[imc-denmark] MEDIA RELEASE: AUSTRALIAN FILM CREW QUESTIONED BY CHINESE MILITARY IN TIBET
lara at thekollectiv.com
Thu Aug 2 17:31:26 PDT 2007
M E D I A R E L E A S E
3rd August, 2007
For immediate release
Australian Film Crew questioned by Chinese Military in Tibet
Independent Adelaide filmmakers, Lara Damiani and Alex Alexander, have
overcome many obstacles since first deciding to make a documentary about
Tibet in November last year. The latest involved questioning by Chinese
military while filming in Tibet.
Last week, Director Lara Damiani returned from Tibet amidst restrictions and
strict Chinese control to complete the final stage of filming before
starting the post-production of their documentary, scheduled for release
later this year
³At one point, there was a very real fear that my tapes and camera would be
confiscated. We were driving back to Lhasa when we were stopped and
questioned by a Chinese soldier for filming a bridge that was being guarded.
Even more frightening were the possible consequences for our Tibetan driver
and guide. The Chinese Government has such obvious control in Tibet and an
oppressive and overbearing military presence² said Lara.
China has strict regulations on journalists and filmmakers in Tibet despite
supposedly relaxing these controls prior to the Beijing Olympics in 2008.
Worldwide, supporters of Tibet will celebrate International Day of Action
for Tibet on August 8th marking a year to the start of the Beijing
The local filmmaker¹s documentary ³The Tibet Project No Currency in
Compassion² was inspired by the plight of Tibet and the Tibetans and a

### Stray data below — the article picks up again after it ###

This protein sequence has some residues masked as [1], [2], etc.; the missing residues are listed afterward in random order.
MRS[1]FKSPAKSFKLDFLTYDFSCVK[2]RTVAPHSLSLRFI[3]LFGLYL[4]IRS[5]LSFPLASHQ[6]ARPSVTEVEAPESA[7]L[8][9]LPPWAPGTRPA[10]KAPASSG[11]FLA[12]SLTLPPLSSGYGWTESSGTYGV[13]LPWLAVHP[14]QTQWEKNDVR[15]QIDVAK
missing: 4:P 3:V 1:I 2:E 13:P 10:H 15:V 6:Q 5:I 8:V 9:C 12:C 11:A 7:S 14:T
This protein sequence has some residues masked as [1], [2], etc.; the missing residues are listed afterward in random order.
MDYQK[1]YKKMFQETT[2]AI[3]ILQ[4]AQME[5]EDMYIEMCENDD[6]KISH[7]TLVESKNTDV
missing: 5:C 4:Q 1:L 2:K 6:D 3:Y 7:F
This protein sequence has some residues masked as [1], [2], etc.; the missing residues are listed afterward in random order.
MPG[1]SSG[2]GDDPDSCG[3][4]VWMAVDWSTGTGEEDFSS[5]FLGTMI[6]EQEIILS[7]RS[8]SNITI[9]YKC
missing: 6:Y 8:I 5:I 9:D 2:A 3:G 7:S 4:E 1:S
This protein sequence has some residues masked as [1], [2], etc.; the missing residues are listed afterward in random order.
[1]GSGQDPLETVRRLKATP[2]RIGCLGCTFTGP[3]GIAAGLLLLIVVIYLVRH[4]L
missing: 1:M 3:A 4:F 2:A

burning desire to spread the message of Tibet in the lead up to the Beijing
Olympics. China invaded Tibet in 1950, overthrowing the Tibetan government
who now operate in exile in India. Since then, more than a million Tibetans
have been killed. Torture, death and imprisonment continue today. Forming
their own independent film company, The Kollectiv, Lara and Alex knew that
filming in Tibet would be a potentially dangerous task. To avoid suspicion
and so as not to endanger the lives of the local Tibetan community, filming
was undertaken under the guise of tourists. The documentary has been filmed
in India, Tibet, China and Australia.
Chinese Government control in Tibet extends to the banning of all religious
and political websites as well as the banning of images of the exiled
Tibetan spiritual leader. ³Images of the Dalai Lama are banned in Tibet but
not many westerners would know that there is one surviving public picture of
the Dalai Lama in Norbulingka. I managed to secretly film it² said Lara.
Freedom of speech does not exist in Tibet with Tibetans too afraid to
mention the Dalai Lama¹s name or discuss politics in public for fear of
The documentary, which has not received funding from any funding bodies,
will be released on DVD and sold to national and international broadcasters,
offers a contemporary look at the issue of Tibet and aims to raise awareness
that the issue of Tibet is not just about Tibet it is a metaphor for our
world. It represents the struggle against power, greed, injustice and
exploitation on a global level.
Tibet, under the guidance of its spiritual Nobel Peace Prize winning leader,
represents the last bastion for a hopeful and peaceful future. Under the
world¹s eyes, this land, its people and their culture are being
systematically wiped out. The documentary explores whether there is hope for
Tibet in a world that places such little value on peace and compassion.
The Kollectiv is now keen to find investors with an interest in their story
to help fund the post-production stage.
For more information, visit www.thetibetproject.com.
Media enquiries to:
Lara Damiani, Director/Producer 0411 628 895 or +61 8 8232 1670
259 Carrington Street Adelaide SA 5000
PO Box 6004 Halifax Street SA 5000
E lara at thekollectiv.com
M 0411 628 895 P 61.8.8232 1670 F 61.8.8232 1671
<http://www.thetibetproject.com> a documentary about the issue of Tibet
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